Floods are one of the most common hazards on Earth and have claimed millions of lives in the past 100 years. Flooding can be triggered by heavy rainfall, tsunami events, high astronomical tides, snow melt, ice jams, prolonged strong onshore winds, or a failure of dams/levees to trigger. Flash floods are caused by excessive rainfall over a short period of time and are generally characterized by outpouring that sweeps through river beds, canyons, and streets.
- High water
- Dangerous moving debris caught up in the flow of water
- Landslides and mudslides
- Contaminants carried by flood waters
- Falling trees or other objects such as high-voltage power lines due to saturated ground
- Be familiar with the typical rainfall pattern in your area, including the amount and duration of rainfall.
- Check the “lay of the land” at your home, and in areas that you visit frequently. If the surrounding land is higher than your location, there is a risk of flooding.
- Look for flow paths from previous landslides; this will provide a reasonable estimate of where mudslides and landslides are likely to occur in the future.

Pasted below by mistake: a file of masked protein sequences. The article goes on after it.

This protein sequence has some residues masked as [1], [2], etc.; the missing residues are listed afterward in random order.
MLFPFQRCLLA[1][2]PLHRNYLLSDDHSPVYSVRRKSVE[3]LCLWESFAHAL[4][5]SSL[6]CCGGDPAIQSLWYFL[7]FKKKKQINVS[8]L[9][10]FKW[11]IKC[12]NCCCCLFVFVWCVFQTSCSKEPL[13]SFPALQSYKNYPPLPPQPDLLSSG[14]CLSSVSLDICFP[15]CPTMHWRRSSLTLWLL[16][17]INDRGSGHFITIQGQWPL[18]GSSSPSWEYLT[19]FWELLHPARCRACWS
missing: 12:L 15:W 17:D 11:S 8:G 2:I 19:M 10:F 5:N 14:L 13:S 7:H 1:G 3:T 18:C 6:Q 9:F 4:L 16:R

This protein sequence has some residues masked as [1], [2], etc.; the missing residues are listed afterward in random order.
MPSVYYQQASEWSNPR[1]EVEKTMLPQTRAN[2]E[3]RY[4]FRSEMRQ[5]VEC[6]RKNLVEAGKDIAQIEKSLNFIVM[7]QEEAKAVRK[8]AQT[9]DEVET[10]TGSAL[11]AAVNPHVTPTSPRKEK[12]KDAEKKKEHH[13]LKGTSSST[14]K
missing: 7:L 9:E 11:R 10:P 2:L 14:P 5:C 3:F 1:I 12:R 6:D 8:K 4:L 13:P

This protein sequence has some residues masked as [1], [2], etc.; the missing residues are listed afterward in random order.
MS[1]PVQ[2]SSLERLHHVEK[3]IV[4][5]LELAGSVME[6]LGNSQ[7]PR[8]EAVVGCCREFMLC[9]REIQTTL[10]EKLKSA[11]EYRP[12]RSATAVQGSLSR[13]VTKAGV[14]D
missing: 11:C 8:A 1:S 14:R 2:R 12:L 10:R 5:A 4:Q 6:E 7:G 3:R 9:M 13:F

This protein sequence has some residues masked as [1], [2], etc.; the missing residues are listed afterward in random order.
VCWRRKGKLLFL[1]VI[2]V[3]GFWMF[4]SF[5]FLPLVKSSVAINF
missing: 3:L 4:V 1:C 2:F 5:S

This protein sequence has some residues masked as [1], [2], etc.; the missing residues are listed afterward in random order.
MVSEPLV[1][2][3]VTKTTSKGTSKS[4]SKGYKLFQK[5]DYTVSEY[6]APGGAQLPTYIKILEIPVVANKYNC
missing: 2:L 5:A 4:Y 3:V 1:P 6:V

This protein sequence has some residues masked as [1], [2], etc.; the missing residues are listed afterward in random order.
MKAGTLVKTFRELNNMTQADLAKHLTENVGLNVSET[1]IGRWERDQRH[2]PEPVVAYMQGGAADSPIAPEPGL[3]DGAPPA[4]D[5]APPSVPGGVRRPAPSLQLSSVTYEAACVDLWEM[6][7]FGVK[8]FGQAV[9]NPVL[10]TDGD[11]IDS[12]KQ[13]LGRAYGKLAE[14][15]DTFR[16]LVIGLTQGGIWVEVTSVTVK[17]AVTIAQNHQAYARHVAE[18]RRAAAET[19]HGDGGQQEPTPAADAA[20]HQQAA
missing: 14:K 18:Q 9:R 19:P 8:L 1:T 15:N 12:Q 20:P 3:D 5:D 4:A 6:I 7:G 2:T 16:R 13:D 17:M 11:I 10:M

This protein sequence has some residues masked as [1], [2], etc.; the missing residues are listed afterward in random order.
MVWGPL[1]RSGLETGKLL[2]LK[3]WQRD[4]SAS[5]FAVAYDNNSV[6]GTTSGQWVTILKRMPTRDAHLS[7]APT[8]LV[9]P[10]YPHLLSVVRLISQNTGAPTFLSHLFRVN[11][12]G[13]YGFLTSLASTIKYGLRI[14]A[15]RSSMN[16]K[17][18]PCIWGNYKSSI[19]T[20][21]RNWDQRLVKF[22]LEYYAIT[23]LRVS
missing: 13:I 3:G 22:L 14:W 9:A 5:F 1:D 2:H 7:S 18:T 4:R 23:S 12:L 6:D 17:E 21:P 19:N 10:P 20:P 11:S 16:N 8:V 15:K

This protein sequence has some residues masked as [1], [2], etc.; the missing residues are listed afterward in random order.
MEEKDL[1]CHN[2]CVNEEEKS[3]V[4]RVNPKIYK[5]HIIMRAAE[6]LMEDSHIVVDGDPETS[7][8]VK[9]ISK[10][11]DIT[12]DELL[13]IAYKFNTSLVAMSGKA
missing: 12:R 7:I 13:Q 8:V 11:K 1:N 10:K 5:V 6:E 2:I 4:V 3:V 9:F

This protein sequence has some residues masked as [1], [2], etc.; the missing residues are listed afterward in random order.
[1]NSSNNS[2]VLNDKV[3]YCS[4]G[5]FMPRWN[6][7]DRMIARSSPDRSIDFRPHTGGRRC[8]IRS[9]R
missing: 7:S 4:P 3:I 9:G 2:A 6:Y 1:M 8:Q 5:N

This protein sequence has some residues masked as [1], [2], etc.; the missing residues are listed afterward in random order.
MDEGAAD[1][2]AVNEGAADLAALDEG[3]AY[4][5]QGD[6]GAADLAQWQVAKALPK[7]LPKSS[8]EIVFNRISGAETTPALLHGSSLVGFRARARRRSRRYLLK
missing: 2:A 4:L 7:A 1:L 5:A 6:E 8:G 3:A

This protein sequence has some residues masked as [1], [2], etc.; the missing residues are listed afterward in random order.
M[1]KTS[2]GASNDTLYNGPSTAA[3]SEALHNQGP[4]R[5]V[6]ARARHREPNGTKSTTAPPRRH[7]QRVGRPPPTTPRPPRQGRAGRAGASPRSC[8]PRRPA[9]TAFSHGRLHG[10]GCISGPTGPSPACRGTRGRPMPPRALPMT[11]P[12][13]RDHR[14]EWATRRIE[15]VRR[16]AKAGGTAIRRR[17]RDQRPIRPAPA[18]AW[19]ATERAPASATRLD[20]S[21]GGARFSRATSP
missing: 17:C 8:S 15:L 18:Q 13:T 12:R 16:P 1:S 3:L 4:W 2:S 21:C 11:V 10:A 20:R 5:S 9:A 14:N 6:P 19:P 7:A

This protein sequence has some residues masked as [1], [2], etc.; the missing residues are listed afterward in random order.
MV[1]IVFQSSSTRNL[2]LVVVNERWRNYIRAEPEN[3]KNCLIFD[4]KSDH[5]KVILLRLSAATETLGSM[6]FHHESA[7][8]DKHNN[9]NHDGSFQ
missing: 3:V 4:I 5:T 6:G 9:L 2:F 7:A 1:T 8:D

- Even light rain can produce flooding if it continues for a long time and if the ground cannot absorb the rainfall fast enough.
- Be aware of the location of dams and retaining basins in your area, and report any suspected dangerous activity.
- Have an evacuation plan and disaster supply kit ready, including a radio and batteries, goggles and disposable breathing masks.
- Have a family communication and meeting plan prepared.
What to Do During a Flood
- Check weather monitoring resources frequently, and take all watches and warnings seriously.
- When you know or suspect that flood water is coming your way, move to higher ground.
- Avoid driving onto water-covered roads, even if the water depth seems low.
- Do not walk or swim in flood water, and be watchful for dangerous debris.
- Leave the handling of downed power lines to professionals; set up a “do not cross” perimeter around the downed line and the surrounding wet zone.
For more Information
NOAA National Weather Service Flood Safety
PDC Weather Wall
NOAA Turn Around, Don't Drown>
Q&A: Why “Turn Around, Don’t Drown”?
Many flood-related deaths occur in automobiles, as people under-estimate the force of the water and attempt to drive across flooded roads. According to NOAA’s National Weather Service, nearly half of all flash flood fatalities are vehicle-related. If you reach a flooded road or stream crossing, turn around—there is no way you can know the water depth or condition of the road under the water.